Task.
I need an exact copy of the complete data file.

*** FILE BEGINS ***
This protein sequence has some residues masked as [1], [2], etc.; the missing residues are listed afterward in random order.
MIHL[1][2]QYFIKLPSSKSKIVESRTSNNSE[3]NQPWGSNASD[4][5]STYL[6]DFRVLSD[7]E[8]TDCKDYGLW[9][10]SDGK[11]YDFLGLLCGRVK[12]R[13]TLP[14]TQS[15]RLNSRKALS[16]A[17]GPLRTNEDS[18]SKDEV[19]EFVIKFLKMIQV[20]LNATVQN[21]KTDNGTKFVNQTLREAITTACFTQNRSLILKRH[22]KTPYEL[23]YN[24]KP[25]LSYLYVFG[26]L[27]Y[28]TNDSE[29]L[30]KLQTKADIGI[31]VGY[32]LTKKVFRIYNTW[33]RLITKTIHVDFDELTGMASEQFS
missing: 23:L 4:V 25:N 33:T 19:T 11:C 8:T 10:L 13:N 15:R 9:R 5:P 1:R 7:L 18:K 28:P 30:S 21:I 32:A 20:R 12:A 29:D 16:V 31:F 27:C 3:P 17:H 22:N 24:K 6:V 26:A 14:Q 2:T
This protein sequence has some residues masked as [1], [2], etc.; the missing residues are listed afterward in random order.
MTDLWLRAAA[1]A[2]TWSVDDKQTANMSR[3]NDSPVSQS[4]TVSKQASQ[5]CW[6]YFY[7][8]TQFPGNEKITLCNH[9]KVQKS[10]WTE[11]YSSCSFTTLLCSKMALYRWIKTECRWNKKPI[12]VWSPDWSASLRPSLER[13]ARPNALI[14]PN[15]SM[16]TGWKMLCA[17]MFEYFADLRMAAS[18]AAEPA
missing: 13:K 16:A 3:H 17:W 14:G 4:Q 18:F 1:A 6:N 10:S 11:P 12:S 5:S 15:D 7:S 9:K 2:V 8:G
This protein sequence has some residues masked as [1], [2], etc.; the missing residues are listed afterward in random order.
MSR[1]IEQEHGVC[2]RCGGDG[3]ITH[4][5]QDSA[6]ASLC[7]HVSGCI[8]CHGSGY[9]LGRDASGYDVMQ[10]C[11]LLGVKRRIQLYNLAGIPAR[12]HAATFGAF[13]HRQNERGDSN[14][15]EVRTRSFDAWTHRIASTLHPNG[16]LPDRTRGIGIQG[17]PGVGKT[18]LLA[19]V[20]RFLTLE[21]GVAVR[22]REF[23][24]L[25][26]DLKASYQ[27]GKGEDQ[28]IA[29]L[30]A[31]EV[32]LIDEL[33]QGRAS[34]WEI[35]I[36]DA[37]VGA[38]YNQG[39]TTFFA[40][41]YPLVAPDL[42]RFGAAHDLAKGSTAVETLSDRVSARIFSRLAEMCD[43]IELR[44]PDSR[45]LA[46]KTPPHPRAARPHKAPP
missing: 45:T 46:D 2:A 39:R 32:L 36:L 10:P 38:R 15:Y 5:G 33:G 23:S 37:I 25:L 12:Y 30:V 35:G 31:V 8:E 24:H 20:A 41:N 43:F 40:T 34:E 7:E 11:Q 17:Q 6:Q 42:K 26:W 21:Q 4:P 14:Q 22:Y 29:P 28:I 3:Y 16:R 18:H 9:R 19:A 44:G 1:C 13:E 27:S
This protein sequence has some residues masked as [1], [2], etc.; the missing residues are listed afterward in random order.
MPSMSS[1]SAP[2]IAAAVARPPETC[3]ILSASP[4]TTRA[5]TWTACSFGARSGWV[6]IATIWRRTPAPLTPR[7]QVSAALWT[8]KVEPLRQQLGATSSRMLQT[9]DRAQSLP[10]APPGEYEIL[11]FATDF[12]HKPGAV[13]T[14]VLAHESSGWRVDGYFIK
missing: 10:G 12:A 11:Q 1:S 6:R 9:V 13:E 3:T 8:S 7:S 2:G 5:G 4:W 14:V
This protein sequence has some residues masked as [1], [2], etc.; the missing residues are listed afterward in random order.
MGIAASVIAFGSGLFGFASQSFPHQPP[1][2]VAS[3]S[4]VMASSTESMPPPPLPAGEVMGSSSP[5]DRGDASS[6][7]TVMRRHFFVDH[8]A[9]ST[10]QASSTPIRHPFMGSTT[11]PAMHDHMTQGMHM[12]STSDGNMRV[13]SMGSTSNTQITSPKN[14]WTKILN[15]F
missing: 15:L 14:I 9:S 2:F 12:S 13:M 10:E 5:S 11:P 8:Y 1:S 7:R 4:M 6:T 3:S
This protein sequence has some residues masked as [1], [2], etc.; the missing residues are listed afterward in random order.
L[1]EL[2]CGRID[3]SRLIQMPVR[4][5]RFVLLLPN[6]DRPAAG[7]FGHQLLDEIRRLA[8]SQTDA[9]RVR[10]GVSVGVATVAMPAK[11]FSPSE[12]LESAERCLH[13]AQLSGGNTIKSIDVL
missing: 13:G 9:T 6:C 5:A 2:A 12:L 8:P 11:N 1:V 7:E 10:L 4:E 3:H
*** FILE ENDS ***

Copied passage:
This protein sequence has some residues masked as [1], [2], etc.; the missing residues are listed afterward in random order.
MIHL[1][2]QYFIKLPSSKSKIVESRTSNNSE[3]NQPWGSNASD[4][5]STYL[6]DFRVLSD[7]E[8]TDCKDYGLW[9][10]SDGK[11]YDFLGLLCGRVK[12]R[13]TLP[14]TQS[15]RLNSRKALS[16]A[17]GPLRTNEDS[18]SKDEV[19]EFVIKFLKMIQV[20]LNATVQN[21]KTDNGTKFVNQTLREAITTACFTQNRSLILKRH[22]KTPYEL[23]YN[24]KP[25]LSYLYVFG[26]L[27]Y[28]TNDSE[29]L[30]KLQTKADIGI[31]VGY[32]LTKKVFRIYNTW[33]RLITKTIHVDFDELTGMASEQFS
missing: 23:L 4:V 25:N 33:T 19:T 11:C 8:T 10:L 13:N 15:R 9:R 5:P 1:R 7:L 18:K 28:P 30:S 21:I 32:A 20:R 12:A 29:D 16:V 31:F 27:C 3:P 17:H 22:N 24:K 6:V 26:A 14:Q 2:T
This protein sequence has some residues masked as [1], [2], etc.; the missing residues are listed afterward in random order.
MTDLWLRAAA[1]A[2]TWSVDDKQTANMSR[3]NDSPVSQS[4]TVSKQASQ[5]CW[6]YFY[7][8]TQFPGNEKITLCNH[9]KVQKS[10]WTE[11]YSSCSFTTLLCSKMALYRWIKTECRWNKKPI[12]VWSPDWSASLRPSLER[13]ARPNALI[14]PN[15]SM[16]TGWKMLCA[17]MFEYFADLRMAAS[18]AAEPA
missing: 13:K 16:A 3:H 17:W 14:G 4:Q 18:F 1:A 6:N 10:S 11:P 12:S 5:S 15:D 7:S 9:K 2:V 8:G
This protein sequence has some residues masked as [1], [2], etc.; the missing residues are listed afterward in random order.
MSR[1]IEQEHGVC[2]RCGGDG[3]ITH[4][5]QDSA[6]ASLC[7]HVSGCI[8]CHGSGY[9]LGRDASGYDVMQ[10]C[11]LLGVKRRIQLYNLAGIPAR[12]HAATFGAF[13]HRQNERGDSN[14][15]EVRTRSFDAWTHRIASTLHPNG[16]LPDRTRGIGIQG[17]PGVGKT[18]LLA[19]V[20]RFLTLE[21]GVAVR[22]REF[23][24]L[25][26]DLKASYQ[27]GKGEDQ[28]IA[29]L[30]A[31]EV[32]LIDEL[33]QGRAS[34]WEI[35]I[36]DA[37]VGA[38]YNQG[39]TTFFA[40][41]YPLVAPDL[42]RFGAAHDLAKGSTAVETLSDRVSARIFSRLAEMCD[43]IELR[44]PDSR[45]LA[46]KTPPHPRAARPHKAPP
missing: 45:T 46:D 2:A 39:R 32:L 36:L 10:P 38:R 15:Y 5:G 33:G 23:S 37:I 25:L 12:Y 30:V 35:G 31:V 8:E 24:H 20:A 41:N 43:F 40:T 34:E 7:E 11:Q 17:Q 6:Q 42:K 26:W 21:Q 4:P 14:Q 22:Y 29:P 28:I 3:Y 16:R 18:H 9:R 19:A 44:G 1:C 13:E 27:S
This protein sequence has some residues masked as [1], [2], etc.; the missing residues are listed afterward in random order.
MPSMSS[1]SAP[2]IAAAVARPPETC[3]ILSASP[4]TTRA[5]TWTACSFGARSGWV[6]IATIWRRTPAPLTPR[7]QVSAALWT[8]KVEPLRQQLGATSSRMLQT[9]DRAQSLP[10]APPGEYEIL[11]FATDF[12]HKPGAV[13]T[14]VLAHESSGWRVDGYFIK
missing: 10:G 12:A 11:Q 1:S 6:R 9:V 13:E 3:T 8:S 7:S 2:G 5:G 4:W 14:V
This protein sequence has some residues masked as [1], [2], etc.; the missing residues are listed afterward in random order.
MGIAASVIAFGSGLFGFASQSFPHQPP[1][2]VAS[3]S[4]VMASSTESMPPPPLPAGEVMGSSSP[5]DRGDASS[6][7]TVMRRHFFVDH[8]A[9]ST[10]QASSTPIRHPFMGSTT[11]PAMHDHMTQGMHM[12]STSDGNMRV[13]SMGSTSNTQITSPKN[14]WTKILN[15]F
missing: 15:L 14:I 9:S 2:F 12:S 13:M 10:E 5:S 11:P 8:Y 1:S 7:R 4:M 6:T 3:S
This protein sequence has some residues masked as [1], [2], etc.; the missing residues are listed afterward in random order.
L[1]EL[2]CGRID[3]SRLIQMPVR[4][5]RFVLLLPN[6]DRPAAG[7]FGHQLLDEIRRLA[8]SQTDA[9]RVR[10]GVSVGVATVAMPAK[11]FSPSE[12]LESAERCLH[13]AQLSGGNTIKSIDVL
missing: 13:G 9:T 6:C 5:A 2:A 12:L 8:P 11:N 1:V 7:E 10:L 4:E 3:H